But please, don’t take anything I’ve said as being dismissive of your sentiment or your person, just your initial argument, I think you should definitely do anything in your power to steer a medium, genre or individual work in a direction you desire as a patron of said things. But you must also realise there’s a countervailing force; a lot of people, really, really love Diablo 3.

      • killias2 says:

        “As for this game; a decent looking top-down fantasy RPG with a largely cartoonish art design and reams of forgettable lore? How am I supposed to muster enthusiasm for this?”

        I agree that the art style is rather generic for the present, but.. really? Western-style turn-based, party-based RPG? From a company with a decent-to-good track record (DD is rather fun, and D2: DKS is better than it has any right to be)? The setting may be generic, but the mechanics are relatively rare. Kickstarter may have brought turn-based/party-based Western-style RPGs from “non-existent” to “incredibly rare,” but I still don’t think we’re at the point where an established, well-reviewed, mid-sized studio jumping into the genre can be dismissed as yawn-worthy.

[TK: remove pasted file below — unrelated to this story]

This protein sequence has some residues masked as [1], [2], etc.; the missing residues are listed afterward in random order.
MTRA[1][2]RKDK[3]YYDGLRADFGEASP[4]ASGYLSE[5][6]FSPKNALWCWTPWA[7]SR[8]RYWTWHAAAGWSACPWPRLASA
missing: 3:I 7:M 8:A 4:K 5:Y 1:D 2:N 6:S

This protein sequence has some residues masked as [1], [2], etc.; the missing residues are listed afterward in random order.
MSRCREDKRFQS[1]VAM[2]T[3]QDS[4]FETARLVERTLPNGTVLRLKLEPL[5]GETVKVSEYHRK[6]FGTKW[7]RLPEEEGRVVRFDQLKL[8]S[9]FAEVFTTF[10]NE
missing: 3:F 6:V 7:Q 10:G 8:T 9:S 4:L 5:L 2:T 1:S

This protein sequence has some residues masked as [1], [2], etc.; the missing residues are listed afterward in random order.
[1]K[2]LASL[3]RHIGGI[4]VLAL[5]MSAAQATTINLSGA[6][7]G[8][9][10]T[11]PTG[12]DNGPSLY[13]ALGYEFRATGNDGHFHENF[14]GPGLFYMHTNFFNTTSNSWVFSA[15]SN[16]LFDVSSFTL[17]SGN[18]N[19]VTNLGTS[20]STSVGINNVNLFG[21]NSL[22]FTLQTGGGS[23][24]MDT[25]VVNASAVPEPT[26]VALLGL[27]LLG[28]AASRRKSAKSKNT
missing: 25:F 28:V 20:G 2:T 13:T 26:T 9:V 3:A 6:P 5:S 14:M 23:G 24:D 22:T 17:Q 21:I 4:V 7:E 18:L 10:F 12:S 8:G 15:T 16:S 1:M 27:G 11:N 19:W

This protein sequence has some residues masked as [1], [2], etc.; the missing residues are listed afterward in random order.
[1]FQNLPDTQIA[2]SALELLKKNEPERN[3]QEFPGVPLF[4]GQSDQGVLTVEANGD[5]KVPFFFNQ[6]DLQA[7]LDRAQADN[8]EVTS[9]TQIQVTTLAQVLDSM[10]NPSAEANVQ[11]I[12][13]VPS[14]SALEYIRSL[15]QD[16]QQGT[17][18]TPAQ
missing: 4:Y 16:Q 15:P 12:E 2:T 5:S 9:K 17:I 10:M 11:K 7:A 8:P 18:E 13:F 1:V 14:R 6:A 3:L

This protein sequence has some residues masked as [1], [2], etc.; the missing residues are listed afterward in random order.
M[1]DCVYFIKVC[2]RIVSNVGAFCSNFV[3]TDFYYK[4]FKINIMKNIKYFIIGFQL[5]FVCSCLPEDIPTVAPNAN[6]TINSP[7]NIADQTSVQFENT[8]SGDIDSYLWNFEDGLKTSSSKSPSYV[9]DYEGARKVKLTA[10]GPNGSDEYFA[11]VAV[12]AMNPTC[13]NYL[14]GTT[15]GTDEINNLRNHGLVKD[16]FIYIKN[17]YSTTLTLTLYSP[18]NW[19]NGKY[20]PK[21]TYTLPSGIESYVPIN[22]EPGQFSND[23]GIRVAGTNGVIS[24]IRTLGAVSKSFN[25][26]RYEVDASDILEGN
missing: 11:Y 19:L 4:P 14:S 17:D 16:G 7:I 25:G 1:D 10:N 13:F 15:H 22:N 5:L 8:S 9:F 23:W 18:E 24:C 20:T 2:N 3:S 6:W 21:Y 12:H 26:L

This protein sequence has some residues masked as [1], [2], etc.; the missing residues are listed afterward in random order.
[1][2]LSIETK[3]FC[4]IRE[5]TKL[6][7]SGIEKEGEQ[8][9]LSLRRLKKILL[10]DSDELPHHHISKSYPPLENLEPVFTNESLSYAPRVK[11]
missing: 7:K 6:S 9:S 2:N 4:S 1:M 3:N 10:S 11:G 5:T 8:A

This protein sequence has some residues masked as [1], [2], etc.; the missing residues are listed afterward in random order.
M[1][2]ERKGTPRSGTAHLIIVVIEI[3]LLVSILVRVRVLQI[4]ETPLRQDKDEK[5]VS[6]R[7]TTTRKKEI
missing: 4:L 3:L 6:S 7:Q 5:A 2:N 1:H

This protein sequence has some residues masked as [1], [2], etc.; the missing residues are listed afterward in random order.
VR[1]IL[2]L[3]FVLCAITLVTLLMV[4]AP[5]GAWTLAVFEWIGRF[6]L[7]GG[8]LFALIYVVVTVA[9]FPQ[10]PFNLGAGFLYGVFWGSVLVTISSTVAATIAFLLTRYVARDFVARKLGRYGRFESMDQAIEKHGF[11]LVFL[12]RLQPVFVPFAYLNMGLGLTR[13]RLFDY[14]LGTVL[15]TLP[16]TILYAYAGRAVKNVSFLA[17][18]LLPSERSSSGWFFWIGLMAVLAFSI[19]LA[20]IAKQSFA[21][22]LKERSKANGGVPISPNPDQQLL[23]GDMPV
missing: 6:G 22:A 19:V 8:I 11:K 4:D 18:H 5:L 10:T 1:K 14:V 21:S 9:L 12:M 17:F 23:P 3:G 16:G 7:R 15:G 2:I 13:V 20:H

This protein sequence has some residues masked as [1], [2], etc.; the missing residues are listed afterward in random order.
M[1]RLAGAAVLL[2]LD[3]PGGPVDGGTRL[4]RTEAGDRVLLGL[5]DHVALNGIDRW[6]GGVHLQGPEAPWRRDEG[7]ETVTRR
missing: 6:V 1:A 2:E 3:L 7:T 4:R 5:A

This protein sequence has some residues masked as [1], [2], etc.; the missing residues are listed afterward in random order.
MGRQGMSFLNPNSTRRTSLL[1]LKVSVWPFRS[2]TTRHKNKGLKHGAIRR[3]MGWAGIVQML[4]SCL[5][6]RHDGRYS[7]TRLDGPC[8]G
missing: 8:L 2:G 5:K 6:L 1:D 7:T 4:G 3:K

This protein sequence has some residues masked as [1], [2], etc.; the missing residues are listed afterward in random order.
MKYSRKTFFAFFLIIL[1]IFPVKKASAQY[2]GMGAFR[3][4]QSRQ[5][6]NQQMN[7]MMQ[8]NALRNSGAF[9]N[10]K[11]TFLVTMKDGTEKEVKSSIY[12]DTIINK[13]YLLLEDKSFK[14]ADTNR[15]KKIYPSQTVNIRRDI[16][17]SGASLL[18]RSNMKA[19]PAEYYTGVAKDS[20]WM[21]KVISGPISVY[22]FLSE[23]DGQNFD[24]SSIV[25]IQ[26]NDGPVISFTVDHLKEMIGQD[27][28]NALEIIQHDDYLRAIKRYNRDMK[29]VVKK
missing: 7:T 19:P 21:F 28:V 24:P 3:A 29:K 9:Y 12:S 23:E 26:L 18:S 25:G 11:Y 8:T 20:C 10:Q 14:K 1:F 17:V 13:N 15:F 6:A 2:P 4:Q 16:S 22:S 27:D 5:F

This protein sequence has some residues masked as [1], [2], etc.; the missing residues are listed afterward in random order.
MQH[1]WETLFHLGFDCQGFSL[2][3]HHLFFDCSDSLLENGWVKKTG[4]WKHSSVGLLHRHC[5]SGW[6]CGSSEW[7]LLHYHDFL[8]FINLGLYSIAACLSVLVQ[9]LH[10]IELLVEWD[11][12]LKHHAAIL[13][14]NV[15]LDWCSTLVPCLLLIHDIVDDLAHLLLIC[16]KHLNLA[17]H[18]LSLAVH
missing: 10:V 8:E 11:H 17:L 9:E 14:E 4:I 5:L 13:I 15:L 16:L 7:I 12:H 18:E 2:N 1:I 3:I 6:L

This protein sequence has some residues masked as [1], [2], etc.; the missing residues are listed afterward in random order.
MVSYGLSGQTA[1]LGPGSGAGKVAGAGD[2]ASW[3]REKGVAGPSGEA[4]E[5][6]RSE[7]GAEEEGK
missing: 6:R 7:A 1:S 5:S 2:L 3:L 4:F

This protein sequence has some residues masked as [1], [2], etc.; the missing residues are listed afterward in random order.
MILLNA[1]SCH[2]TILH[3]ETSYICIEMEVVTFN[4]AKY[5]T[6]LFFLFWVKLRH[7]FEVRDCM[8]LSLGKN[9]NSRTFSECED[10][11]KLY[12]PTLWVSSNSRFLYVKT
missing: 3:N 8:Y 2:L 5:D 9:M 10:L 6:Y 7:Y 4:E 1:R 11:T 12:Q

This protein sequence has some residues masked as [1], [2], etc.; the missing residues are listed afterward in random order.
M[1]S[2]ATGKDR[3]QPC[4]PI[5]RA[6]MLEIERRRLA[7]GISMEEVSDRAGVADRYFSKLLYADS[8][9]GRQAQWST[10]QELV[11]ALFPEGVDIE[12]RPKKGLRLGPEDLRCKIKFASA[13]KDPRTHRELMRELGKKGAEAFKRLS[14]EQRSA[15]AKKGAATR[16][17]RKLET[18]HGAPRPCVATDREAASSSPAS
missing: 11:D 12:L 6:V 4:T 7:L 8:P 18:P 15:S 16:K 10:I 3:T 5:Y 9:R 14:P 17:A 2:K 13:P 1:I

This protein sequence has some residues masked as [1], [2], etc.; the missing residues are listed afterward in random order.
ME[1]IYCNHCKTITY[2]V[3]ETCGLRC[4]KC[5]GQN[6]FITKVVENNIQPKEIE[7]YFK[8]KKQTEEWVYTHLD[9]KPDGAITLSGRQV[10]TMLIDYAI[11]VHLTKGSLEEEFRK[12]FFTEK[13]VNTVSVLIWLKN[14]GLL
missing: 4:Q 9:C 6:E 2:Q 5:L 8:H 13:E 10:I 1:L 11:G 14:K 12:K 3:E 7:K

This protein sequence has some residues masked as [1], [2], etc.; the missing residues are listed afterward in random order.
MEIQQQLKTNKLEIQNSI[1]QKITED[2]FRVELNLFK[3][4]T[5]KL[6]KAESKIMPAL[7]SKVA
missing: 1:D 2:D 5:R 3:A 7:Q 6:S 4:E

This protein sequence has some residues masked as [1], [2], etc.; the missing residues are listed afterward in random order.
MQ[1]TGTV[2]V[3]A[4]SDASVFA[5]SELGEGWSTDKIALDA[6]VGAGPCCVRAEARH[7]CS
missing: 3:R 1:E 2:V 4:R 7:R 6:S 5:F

• HexagonalBolts says:

          For me it’s primarily the setting – the ‘faux-medieval elves etc.’ setting has been done to death a thousand times over and the lore is always pretty pathetic (e.g. a brief description of a critter that makes little or no crossover into the actual gameplay).

          • Ringwraith says:

            Divinity games look like that, then things start getting weird or just plain silly. Snarky remarks about conventional tropes abound.

            Unless you’re playing Beyond Divinity, then it just starts off a bit weird and gets weirder. Like being a paladin of the Divine One and being soulbound to a demonic deathknight with a sarky attitude as you search for a way to be rid of each other.

            Then you meet a talking skull.